CSS "line-height: normal" is between 1 and 1.2

read here for more info

Funny that TextMetrics has width only and no height:

http://www.whatwg.org/specs/web-apps/current-work/multipage/the-canvas-element.html#textmetrics

Can you use a Span as on this example?

http://mudcu.be/journal/2011/01/html5-typographic-metrics/#alignFix

First of all, you need to set the height of a font size, and then according to the value of the font height to determine the current height of your text is how much, cross-text lines, of course, the same height of the font need to accumulate, if the text does not exceed the largest text box Height, all show, otherwise, only show the text within the box text. High values need your own definition. The larger the preset height, the greater the height of the text that needs to be displayed and intercepted.

After the effect is processed(solve)

Before the effect is processed( unsolved)

  AutoWrappedText.auto_wrap = function(ctx, text, maxWidth, maxHeight) {
var words = text.split("");
var lines = [];
var currentLine = words[0];

var total_height = 0;
for (var i = 1; i < words.length; i++) {
    var word = words[i];
    var width = ctx.measureText(currentLine + word).width;
    if (width < maxWidth) {
        currentLine += word;
    } else {
        lines.push(currentLine);
        currentLine = word;
        // TODO dynamically get font size
        total_height += 25;

        if (total_height >= maxHeight) {
          break
        }
    }
}
if (total_height + 25 < maxHeight) {
  lines.push(currentLine);
} else {
  lines[lines.length - 1] += "…";
}
return lines;};

I found that JUST FOR ARIAL the simplest, fastest and accuratest way to find height of bounding box is to use the width of certain letters. If you plan to use a certain font without letting user to choose one different, you can do a little research to find the right letter that do the job for that font.

<!DOCTYPE html>
<html>
<body>

<canvas id="myCanvas" width="700" height="200" style="border:1px solid #d3d3d3;">
Your browser does not support the HTML5 canvas tag.</canvas>

<script>
var c = document.getElementById("myCanvas");
var ctx = c.getContext("2d");
ctx.font = "100px Arial";
var txt = "Hello guys!"
var Hsup=ctx.measureText("H").width;
var Hbox=ctx.measureText("W").width;
var W=ctx.measureText(txt).width;
var W2=ctx.measureText(txt.substr(0, 9)).width;

ctx.fillText(txt, 10, 100);
ctx.rect(10,100, W, -Hsup);
ctx.rect(10,100+Hbox-Hsup, W2, -Hbox);
ctx.stroke();
</script>

<p><strong>Note:</strong> The canvas tag is not supported in Internet 
Explorer 8 and earlier versions.</p>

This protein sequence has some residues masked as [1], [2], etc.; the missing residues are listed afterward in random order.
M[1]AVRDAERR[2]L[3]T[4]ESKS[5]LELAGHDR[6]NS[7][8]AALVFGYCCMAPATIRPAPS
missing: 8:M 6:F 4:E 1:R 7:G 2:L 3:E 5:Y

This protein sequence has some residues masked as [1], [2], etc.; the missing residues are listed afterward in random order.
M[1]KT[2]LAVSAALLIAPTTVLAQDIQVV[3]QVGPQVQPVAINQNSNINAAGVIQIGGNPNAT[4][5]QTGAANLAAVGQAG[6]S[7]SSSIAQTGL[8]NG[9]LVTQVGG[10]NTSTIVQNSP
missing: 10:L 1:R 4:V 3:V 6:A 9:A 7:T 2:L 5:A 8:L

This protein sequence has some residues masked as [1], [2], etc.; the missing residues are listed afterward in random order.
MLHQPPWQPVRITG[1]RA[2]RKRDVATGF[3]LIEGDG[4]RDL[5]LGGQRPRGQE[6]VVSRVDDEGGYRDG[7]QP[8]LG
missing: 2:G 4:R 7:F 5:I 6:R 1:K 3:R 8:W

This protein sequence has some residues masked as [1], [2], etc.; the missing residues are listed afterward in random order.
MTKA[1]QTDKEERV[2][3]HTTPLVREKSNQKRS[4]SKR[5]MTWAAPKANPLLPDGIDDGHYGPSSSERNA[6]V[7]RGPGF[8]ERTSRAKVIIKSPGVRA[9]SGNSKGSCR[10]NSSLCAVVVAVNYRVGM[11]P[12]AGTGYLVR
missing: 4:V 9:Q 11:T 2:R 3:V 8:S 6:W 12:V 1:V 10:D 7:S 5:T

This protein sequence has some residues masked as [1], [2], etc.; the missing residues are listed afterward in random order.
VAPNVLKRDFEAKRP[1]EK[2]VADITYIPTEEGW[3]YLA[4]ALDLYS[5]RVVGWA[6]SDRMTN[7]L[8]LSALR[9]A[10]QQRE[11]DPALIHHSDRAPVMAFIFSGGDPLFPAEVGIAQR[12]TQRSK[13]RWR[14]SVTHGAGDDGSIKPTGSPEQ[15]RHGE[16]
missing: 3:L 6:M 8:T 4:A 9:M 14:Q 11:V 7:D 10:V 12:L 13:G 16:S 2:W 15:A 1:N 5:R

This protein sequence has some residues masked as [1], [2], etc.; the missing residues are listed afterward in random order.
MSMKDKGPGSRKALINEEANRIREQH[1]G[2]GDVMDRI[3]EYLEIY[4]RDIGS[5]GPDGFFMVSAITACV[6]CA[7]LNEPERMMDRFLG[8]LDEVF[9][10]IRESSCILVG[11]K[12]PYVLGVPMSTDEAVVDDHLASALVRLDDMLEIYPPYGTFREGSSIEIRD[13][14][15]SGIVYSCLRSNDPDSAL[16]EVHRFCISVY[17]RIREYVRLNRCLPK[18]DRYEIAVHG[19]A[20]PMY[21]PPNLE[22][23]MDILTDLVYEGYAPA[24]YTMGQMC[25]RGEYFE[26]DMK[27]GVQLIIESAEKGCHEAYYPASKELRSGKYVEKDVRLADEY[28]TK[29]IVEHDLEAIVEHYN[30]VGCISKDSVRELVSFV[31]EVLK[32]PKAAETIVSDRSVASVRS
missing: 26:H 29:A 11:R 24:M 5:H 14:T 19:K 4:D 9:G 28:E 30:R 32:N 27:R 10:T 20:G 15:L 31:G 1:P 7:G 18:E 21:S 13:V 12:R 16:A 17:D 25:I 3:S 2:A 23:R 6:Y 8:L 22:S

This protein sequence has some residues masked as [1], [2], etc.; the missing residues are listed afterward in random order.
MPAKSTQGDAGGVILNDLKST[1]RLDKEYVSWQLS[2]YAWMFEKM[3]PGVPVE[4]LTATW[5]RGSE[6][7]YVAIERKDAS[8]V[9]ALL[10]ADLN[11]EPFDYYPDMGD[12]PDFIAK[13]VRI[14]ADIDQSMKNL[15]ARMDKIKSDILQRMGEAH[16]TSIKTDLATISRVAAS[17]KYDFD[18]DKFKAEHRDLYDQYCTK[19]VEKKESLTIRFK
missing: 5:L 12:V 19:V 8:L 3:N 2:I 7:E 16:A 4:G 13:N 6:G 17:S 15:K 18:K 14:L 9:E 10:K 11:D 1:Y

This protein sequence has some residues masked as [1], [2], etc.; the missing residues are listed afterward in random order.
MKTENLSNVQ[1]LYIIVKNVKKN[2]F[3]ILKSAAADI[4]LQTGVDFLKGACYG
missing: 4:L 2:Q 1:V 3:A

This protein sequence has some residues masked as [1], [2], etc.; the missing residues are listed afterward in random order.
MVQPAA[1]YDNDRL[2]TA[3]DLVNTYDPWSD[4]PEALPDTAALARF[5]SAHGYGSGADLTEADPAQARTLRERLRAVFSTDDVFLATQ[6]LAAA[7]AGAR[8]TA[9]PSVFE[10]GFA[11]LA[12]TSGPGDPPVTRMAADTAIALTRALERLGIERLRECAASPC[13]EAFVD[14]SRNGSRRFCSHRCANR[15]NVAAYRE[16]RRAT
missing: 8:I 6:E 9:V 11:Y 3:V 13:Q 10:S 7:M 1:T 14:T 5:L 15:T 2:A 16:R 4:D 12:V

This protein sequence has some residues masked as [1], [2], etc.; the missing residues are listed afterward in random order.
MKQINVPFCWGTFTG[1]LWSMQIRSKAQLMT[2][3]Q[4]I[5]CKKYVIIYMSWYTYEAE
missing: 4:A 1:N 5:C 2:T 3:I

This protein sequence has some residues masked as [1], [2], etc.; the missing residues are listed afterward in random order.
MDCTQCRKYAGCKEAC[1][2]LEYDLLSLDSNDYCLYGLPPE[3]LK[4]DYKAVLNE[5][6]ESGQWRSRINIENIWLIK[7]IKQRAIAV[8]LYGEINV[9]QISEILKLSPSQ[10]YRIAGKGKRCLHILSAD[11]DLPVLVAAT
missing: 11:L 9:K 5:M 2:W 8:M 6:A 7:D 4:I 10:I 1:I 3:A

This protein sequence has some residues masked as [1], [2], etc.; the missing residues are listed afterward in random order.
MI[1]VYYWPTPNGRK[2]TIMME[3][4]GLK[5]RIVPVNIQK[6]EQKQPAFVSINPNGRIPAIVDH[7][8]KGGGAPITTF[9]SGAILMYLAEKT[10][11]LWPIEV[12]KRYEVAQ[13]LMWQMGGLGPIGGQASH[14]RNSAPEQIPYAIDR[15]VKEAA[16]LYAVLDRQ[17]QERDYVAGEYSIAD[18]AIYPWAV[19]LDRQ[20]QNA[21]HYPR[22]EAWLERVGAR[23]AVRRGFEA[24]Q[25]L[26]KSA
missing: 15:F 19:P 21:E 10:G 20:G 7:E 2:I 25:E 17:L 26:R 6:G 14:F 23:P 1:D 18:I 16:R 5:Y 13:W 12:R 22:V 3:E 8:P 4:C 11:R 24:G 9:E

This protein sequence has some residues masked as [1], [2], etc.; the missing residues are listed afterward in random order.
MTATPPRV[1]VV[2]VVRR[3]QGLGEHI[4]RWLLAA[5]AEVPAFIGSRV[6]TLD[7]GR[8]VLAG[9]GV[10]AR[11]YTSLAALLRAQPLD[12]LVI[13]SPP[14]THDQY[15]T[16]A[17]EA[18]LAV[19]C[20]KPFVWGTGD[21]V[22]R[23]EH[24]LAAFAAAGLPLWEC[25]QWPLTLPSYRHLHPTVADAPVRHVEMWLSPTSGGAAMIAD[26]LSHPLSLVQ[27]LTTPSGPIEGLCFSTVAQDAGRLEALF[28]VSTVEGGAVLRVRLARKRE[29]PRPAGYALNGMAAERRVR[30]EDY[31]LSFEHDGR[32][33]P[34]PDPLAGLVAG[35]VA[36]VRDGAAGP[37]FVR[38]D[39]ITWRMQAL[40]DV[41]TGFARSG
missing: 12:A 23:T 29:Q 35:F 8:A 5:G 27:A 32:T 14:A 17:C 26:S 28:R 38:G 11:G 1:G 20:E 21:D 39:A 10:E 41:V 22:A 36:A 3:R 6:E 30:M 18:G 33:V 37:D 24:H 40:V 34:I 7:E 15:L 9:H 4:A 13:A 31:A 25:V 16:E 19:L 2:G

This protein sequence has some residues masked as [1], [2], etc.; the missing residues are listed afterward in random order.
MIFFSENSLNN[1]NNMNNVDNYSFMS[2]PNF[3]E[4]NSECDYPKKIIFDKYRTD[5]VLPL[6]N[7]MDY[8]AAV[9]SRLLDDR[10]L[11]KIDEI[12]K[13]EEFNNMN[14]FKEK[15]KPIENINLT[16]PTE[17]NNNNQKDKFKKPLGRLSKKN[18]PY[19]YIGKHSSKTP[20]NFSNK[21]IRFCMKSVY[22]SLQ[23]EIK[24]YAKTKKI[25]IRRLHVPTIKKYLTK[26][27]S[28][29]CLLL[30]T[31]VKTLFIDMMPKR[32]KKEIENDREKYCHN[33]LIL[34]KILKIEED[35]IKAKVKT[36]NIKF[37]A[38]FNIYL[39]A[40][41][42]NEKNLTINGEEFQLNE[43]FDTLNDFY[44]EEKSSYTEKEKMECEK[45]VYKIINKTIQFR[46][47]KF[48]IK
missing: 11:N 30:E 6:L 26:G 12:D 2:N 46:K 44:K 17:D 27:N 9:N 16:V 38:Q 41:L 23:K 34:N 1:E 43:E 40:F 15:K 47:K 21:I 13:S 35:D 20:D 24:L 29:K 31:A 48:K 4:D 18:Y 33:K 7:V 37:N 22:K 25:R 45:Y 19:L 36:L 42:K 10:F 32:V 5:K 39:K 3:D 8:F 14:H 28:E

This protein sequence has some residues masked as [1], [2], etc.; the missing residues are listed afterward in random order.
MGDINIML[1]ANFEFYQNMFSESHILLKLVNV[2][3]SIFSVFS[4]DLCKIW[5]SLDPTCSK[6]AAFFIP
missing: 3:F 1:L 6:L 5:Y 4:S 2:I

</body>
</html>

setting the font size might not be practical though, since setting

ctx.font = ''

will use the one defined by CSS as well as any embedded font tags. If you use the CSS font you have no idea what the height is from a programmatic way, using the measureText method, which is very short sighted. On another note though, IE8 DOES return the width and height.

This is madding... The height of the text is the font size.. Didn't any of you read the documentation?

context.font = "22px arial";

this will set the height to 22px.

the only reason there is a..

context.measureText(string).width

is because that the width of the string can not be determined unless it knows the string you want the width of but for all the strings drawn with the font.. the height will be 22px.

if you use another measurement than px then the height will still be the same but with that measurement so at most all you would have to do is convert the measurement.

  • Some letters can extend above or below the limits, see whatwg.org/specs/web-apps/current-work/images/baselines.png – Octavia Togami Jun 10 '14 at 14:27
  • 1
    Badly phrased but still usually true. – Lodewijk Sep 17 '14 at 17:12
  • read all these answers but for my simple app this was the correct answer, pt === px – rob Sep 30 '14 at 21:54
  • Just completely incorrect. Try some of the solutions proposed with varying fonts and you'll find large discrepancies. – Dale Anderson Aug 23 '17 at 11:08

In normal situations the following should work:

var can = CanvasElement.getContext('2d');          //get context
var lineHeight = /[0-9]+(?=pt|px)/.exec(can.font); //get height from font variable
  • 5
    Completely and utterly wrong. There is a HUGE difference between a point size and a pixel size. The point size results in different sized text depending upon the DPI at which the page is being rendered, where-as a pixel size does not take that into account. – Orvid King Feb 28 '15 at 3:58
  • 2
    Are you familiar with the concept of screen pixels? You might find it enlightening. Regardless, pt and px do indeed indicate different heights. It's worth noting that the font can fill less than it's "height", or more, anyway. I'm not sure if canvas pixels are scaled, but I assume so. It is a "wrong" answer, though. It's simple and can be used in many situations. – Lodewijk Mar 1 '15 at 7:07